Global Cities, Local Streets: Spaces of Everyday Diversity, a cutting edge text/ethnography, reports on the rapidly expanding field of global, urban studies through a unique pairing of 6 teams of urban researchers from around the world. The authors present shopping streets from each city – New York, Shanghai, Amsterdam, Berlin, Toronto, and Tokyo – how they have changed over the years, and how they illustrate globalization embedded in local communities. This is an ideal addition to courses in urbanization, consumption, and globalization.
Sharon Zukin is professor of sociology at Brooklyn College and the Graduate Center of the City University of New York, and was a visiting professor in the Center for Urban Studies at the University of Amsterdam in 2010-11. She has written three books about New York City: Loft Living, The Cultures of Cities, andNaked City: The Death and Life of Authentic Urban Places, as well as Point of Purchase: How Shopping Changed American Culture. She won the C. Wright Mills Award from the Society for the Study of Social Problems for her bookLandscapes of Power: From Detroit to Disney World.
Philip Kasinitz is Presidential Professor of Sociology at the Graduate Center of the City University of New York. His books includeCaribbean New York: Black Immigrants and the Politics of Race, Metropolis: Center and Symbol of Our Time,Becoming New Yorkers: Ethnographies of The New Second Generations, and The Urban Ethnography Reader. He is co-author of Inheriting the City: The Children of Immigrants Come of Age, which received the 2010 Distinguished Publication Award from the American Sociological Association.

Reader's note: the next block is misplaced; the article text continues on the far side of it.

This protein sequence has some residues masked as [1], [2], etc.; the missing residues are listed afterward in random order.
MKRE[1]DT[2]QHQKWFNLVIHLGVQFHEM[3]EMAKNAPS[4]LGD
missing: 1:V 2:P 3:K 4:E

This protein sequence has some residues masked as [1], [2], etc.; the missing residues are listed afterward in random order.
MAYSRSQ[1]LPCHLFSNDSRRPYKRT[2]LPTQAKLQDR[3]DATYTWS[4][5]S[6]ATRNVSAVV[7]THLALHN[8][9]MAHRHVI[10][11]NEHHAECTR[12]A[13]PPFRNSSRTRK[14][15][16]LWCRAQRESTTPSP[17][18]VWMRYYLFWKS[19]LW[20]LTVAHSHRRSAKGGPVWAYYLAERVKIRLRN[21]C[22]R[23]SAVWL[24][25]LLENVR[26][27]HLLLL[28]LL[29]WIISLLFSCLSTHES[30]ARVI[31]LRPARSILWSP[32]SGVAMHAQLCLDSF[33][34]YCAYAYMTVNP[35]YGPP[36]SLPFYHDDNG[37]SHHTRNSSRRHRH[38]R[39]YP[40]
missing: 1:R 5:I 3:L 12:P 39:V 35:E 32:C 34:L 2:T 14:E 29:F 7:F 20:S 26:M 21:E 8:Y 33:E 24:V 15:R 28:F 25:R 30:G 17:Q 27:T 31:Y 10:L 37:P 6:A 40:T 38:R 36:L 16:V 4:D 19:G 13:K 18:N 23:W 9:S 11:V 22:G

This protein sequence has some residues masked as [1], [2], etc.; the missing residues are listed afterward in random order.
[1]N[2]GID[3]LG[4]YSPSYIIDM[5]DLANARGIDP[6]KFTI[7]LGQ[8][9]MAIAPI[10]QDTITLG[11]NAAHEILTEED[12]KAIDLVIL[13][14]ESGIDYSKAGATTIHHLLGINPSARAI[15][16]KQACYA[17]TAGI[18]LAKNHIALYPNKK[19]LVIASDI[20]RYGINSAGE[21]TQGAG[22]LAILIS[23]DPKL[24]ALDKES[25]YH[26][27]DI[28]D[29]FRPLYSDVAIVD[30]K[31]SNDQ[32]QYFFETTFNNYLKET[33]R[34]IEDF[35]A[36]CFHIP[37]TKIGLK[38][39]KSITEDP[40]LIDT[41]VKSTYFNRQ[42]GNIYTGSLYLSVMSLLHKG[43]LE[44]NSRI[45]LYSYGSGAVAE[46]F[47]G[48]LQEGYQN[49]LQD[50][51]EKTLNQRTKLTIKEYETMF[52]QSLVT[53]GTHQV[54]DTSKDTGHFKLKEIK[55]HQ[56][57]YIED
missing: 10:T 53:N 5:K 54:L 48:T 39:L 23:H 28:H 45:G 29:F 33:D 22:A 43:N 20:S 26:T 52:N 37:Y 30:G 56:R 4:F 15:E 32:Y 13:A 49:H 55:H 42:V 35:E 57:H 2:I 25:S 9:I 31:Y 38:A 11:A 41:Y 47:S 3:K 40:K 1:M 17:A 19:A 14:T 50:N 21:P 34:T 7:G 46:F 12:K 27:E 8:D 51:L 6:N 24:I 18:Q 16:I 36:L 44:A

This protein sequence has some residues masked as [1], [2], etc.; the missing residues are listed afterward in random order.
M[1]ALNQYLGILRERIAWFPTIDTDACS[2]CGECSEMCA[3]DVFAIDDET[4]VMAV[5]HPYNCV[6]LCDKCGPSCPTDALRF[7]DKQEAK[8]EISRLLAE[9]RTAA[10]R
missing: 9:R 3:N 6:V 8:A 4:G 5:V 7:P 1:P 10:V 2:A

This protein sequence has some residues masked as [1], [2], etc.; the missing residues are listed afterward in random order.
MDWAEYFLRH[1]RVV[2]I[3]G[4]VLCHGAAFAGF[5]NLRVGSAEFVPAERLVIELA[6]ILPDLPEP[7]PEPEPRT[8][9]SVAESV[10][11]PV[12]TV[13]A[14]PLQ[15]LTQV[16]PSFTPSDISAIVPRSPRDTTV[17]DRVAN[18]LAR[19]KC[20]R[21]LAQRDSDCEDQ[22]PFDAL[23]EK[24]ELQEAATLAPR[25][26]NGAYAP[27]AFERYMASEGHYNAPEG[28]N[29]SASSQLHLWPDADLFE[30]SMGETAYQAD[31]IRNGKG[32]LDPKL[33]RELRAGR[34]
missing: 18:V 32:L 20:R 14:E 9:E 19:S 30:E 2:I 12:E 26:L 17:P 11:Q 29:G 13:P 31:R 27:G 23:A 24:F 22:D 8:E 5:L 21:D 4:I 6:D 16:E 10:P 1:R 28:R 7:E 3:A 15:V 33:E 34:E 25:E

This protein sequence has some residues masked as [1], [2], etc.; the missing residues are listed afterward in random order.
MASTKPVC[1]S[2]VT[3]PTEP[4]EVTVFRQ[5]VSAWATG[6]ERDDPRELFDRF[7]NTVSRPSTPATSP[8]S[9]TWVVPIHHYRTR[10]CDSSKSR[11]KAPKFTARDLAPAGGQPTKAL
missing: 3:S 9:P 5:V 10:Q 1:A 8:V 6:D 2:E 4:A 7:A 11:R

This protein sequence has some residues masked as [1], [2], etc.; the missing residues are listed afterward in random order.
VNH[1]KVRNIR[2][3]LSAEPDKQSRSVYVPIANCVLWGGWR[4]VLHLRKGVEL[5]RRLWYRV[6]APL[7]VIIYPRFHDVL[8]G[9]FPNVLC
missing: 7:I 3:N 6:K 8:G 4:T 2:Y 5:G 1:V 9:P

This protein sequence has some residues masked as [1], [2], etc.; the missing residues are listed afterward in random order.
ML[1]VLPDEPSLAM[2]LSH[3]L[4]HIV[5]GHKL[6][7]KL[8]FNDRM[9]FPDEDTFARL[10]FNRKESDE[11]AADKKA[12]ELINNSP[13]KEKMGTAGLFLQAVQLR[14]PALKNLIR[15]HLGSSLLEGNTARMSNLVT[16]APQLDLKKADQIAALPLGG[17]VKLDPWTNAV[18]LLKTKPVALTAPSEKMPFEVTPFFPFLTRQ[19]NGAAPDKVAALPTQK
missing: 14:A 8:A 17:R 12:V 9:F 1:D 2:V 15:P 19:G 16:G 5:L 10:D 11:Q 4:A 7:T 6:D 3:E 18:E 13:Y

Xiangming Chen is the dean and director of the Center for Urban and Global Studies and Paul E. Raether Distinguished Professor of Global Urban Studies and Sociology at Trinity College in Hartford, Connecticut. He is also a distinguished guest professor in the School of Social Development and Public Policy at Fudan University in Shanghai. His (co)authored and co-edited books includeAs Borders Bend: Transnational Spaces on the Pacific Rim, Shanghai Rising: State Power and Local Transformations in a Global Megacity, andRethinking Global Urbanism: Comparative Insights from Secondary Cities.